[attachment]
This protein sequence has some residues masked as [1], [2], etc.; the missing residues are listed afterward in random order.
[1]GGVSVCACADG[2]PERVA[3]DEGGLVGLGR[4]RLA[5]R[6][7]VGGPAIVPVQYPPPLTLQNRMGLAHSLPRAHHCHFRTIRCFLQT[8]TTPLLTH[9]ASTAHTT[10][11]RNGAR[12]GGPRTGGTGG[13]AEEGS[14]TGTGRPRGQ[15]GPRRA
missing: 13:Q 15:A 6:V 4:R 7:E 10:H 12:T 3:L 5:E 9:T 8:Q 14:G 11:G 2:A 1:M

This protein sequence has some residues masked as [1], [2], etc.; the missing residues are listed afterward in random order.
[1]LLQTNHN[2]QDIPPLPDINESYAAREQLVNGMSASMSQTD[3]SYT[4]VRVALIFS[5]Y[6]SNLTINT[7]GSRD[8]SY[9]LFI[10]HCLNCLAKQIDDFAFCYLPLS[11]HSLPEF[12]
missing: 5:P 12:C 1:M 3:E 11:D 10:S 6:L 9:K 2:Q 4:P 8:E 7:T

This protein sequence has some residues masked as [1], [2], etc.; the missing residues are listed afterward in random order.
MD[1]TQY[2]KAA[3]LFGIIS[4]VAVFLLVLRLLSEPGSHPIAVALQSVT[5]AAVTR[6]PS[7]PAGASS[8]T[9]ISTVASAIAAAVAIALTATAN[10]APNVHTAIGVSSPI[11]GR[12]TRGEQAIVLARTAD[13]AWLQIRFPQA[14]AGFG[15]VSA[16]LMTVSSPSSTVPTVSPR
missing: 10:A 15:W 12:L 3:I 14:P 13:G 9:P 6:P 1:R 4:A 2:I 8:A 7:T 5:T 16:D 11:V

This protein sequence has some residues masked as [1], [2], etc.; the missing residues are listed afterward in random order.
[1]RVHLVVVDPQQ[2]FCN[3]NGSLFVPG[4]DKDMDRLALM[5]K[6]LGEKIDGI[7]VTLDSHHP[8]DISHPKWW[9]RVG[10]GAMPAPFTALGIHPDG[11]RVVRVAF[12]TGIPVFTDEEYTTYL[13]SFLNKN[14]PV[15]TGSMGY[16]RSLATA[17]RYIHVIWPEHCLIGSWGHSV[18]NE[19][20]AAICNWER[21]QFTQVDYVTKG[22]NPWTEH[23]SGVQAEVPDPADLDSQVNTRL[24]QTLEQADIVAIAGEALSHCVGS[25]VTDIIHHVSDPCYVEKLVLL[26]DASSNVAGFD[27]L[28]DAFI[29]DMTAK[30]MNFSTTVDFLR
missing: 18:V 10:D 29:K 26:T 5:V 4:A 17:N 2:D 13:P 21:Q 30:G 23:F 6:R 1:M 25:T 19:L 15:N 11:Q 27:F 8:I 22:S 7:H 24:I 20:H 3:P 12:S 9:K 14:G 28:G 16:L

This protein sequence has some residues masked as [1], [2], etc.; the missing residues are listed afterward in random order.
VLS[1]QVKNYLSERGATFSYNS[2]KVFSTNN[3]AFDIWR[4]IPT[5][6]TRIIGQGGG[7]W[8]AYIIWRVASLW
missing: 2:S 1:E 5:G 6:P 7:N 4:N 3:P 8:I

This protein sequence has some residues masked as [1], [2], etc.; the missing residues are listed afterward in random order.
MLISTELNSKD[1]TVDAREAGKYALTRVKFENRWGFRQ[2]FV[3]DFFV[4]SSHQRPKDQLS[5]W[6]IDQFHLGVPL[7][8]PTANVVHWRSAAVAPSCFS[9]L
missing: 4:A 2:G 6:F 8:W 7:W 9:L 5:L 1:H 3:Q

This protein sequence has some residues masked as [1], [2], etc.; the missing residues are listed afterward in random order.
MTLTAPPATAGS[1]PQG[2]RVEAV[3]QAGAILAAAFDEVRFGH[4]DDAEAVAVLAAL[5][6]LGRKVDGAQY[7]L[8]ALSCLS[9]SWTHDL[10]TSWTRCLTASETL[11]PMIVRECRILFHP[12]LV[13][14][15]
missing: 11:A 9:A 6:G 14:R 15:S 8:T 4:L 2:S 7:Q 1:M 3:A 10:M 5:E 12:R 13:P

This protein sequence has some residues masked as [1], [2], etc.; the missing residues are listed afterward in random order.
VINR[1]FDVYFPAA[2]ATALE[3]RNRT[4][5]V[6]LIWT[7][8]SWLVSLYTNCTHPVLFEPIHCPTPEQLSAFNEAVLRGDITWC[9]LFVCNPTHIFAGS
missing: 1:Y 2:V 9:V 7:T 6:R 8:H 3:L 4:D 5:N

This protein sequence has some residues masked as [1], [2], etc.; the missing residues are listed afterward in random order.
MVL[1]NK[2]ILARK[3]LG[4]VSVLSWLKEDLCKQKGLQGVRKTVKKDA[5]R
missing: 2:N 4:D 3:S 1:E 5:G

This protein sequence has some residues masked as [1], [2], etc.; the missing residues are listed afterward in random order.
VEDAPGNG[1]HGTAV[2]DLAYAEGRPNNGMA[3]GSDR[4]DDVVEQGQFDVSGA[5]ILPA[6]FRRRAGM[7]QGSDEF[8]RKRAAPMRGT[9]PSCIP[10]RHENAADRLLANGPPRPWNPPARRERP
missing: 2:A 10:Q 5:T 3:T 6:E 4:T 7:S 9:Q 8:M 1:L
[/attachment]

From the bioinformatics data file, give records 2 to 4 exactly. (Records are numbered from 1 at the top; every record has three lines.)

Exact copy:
This protein sequence has some residues masked as [1], [2], etc.; the missing residues are listed afterward in random order.
[1]LLQTNHN[2]QDIPPLPDINESYAAREQLVNGMSASMSQTD[3]SYT[4]VRVALIFS[5]Y[6]SNLTINT[7]GSRD[8]SY[9]LFI[10]HCLNCLAKQIDDFAFCYLPLS[11]HSLPEF[12]
missing: 5:P 12:C 1:M 3:E 11:D 10:S 6:L 9:K 2:Q 4:P 8:E 7:T

This protein sequence has some residues masked as [1], [2], etc.; the missing residues are listed afterward in random order.
MD[1]TQY[2]KAA[3]LFGIIS[4]VAVFLLVLRLLSEPGSHPIAVALQSVT[5]AAVTR[6]PS[7]PAGASS[8]T[9]ISTVASAIAAAVAIALTATAN[10]APNVHTAIGVSSPI[11]GR[12]TRGEQAIVLARTAD[13]AWLQIRFPQA[14]AGFG[15]VSA[16]LMTVSSPSSTVPTVSPR
missing: 10:A 15:W 12:L 3:I 14:P 13:G 9:P 6:P 1:R 4:A 2:I 8:A 7:T 5:T 16:D 11:V

This protein sequence has some residues masked as [1], [2], etc.; the missing residues are listed afterward in random order.
[1]RVHLVVVDPQQ[2]FCN[3]NGSLFVPG[4]DKDMDRLALM[5]K[6]LGEKIDGI[7]VTLDSHHP[8]DISHPKWW[9]RVG[10]GAMPAPFTALGIHPDG[11]RVVRVAF[12]TGIPVFTDEEYTTYL[13]SFLNKN[14]PV[15]TGSMGY[16]RSLATA[17]RYIHVIWPEHCLIGSWGHSV[18]NE[19][20]AAICNWER[21]QFTQVDYVTKG[22]NPWTEH[23]SGVQAEVPDPADLDSQVNTRL[24]QTLEQADIVAIAGEALSHCVGS[25]VTDIIHHVSDPCYVEKLVLL[26]DASSNVAGFD[27]L[28]DAFI[29]DMTAK[30]MNFSTTVDFLR
missing: 18:V 10:D 29:K 26:T 5:V 4:A 17:N 2:D 13:P 21:Q 30:G 23:F 6:R 1:M 25:T 19:L 15:N 11:Q 27:F 8:I 22:S 7:H 24:I 20:H 3:P 12:S 9:K 14:G 28:G 16:L